On March 18, 2020, the Families First Coronavirus Response Act (FFCRA) was signed into law by President Trump. The FFCRA becomes effective April 2, 2020 and expires on December 31, 2020 – it is not retroactive. Among its various provisions, the FFCRA addresses paid sick leave, family paid leave, and related tax credits for eligible employers. Eligible employers are businesses and tax-exempt organizations with fewer than 500 employees.
Paid Sick Leave
In accordance with the FFCRA, employers are required to provide emergency paid sick leave (up to 80 hours) if an employee is unable to work (in office or from home) due to any of the following qualifying COVID-19 precautions:
- The employee is subject to a federal, state, or local quarantine or isolation order.
- The employee has been advised by a health care provider to self-quarantine.
- The employee has symptoms and is seeking medical diagnosis.
- The employee is caring for an individual that is subject to a quarantine or isolation order, or has been advised to self-quarantine by a health care provider.
- The employee must care for their child as a result of a school closure or the unavailability of a childcare provider.
- The employee is experiencing any other substantially similar condition to the illness, as specified by the Secretary of Health and Human Services.
If a full-time employee is unable to work as a result of reasons 1 through 3 above the employer is required to pay 100% of their regular rate (or the minimum wage, whichever is greater), up to $511 per day/$5,110 in the aggregate. Full-time employees unable to work as a result of reasons 4 through 6 are entitled to receive two-thirds of their regular pay, up to $200 per day/$2,000 in the aggregate. Part-time employees should be paid a number of hours equal to the average number of hours they work over a two-week period. The length of time the employee has been employed with the business is not relevant for COVID-19 related emergency paid sick leave.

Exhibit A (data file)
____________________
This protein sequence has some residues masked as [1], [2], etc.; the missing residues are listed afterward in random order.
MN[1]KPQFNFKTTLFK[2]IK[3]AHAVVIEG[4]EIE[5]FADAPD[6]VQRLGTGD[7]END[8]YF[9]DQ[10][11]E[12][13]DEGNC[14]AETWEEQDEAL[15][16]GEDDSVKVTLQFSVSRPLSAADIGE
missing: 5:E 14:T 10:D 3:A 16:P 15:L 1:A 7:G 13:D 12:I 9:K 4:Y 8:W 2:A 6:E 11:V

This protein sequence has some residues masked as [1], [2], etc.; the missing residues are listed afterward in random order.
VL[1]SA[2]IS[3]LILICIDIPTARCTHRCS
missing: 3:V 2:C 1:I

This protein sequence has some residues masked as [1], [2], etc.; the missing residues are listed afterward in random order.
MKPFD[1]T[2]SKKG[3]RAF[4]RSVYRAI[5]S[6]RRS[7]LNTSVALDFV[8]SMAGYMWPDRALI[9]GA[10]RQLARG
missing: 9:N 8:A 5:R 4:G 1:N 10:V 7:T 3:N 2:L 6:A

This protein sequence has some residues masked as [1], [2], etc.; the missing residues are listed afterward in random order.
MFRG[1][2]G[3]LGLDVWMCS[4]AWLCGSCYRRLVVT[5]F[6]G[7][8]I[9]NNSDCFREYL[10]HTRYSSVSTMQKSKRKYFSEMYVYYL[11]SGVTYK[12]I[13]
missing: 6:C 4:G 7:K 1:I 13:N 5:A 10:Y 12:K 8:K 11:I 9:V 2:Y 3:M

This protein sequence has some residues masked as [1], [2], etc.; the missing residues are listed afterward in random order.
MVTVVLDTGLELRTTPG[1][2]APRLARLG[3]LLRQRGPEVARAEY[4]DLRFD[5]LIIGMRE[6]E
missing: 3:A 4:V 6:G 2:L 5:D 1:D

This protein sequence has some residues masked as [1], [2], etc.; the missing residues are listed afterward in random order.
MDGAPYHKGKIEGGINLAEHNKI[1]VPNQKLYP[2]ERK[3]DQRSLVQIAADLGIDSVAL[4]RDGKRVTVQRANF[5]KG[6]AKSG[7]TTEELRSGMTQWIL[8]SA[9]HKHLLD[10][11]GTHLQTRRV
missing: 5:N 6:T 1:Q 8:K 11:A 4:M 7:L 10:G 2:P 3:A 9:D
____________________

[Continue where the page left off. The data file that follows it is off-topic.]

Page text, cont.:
Expanded Family Leave
In accordance with the FFCRA, eligible employees may take up to 12 weeks of job protected family leave if they are unable to work (in office or from home) due to the need to care for their child as a result of a school closure or the unavailability of a childcare provider stemming from a declared COVID-19 emergency. Eligible employees include those who have been employed for at least 30 calendar days.
The first ten days of family leave will be unpaid unless the employee has accrued vacation, personal, or medical/sick leave time available and elects to use it. After the initial ten days, employers must pay the employee an amount not less than two-thirds of their regular rate of pay (or minimum wage, whichever is greater), up to $200 per day/$10,000 in the aggregate.
In cases where the viability of the business would be in jeopardy, employers with fewer than 50 employees are eligible for an exemption from the requirement to provide leave for childcare purposes.
Employer Reimbursement/Credit For Certain Employment Taxes
Employers are entitled to 100% reimbursement for paid leave. Employers who pay qualifying sick leave or family leave for childcare will be able to retain payroll taxes equal to the amount of qualified leave paid. Payroll taxes available for retention are as follows:
- Federal income taxes
- The employee’s share of Social Security and Medicare taxes
- The employer’s share of Social Security and Medicare taxes for all employees.
To the extent there are not sufficient payroll taxes to cover the cost of the paid leave, employers will be able to file a request for an accelerated payment from the IRS. Guidance on reimbursement for employer paid emergency sick leave and family leave is expected to be announced next week.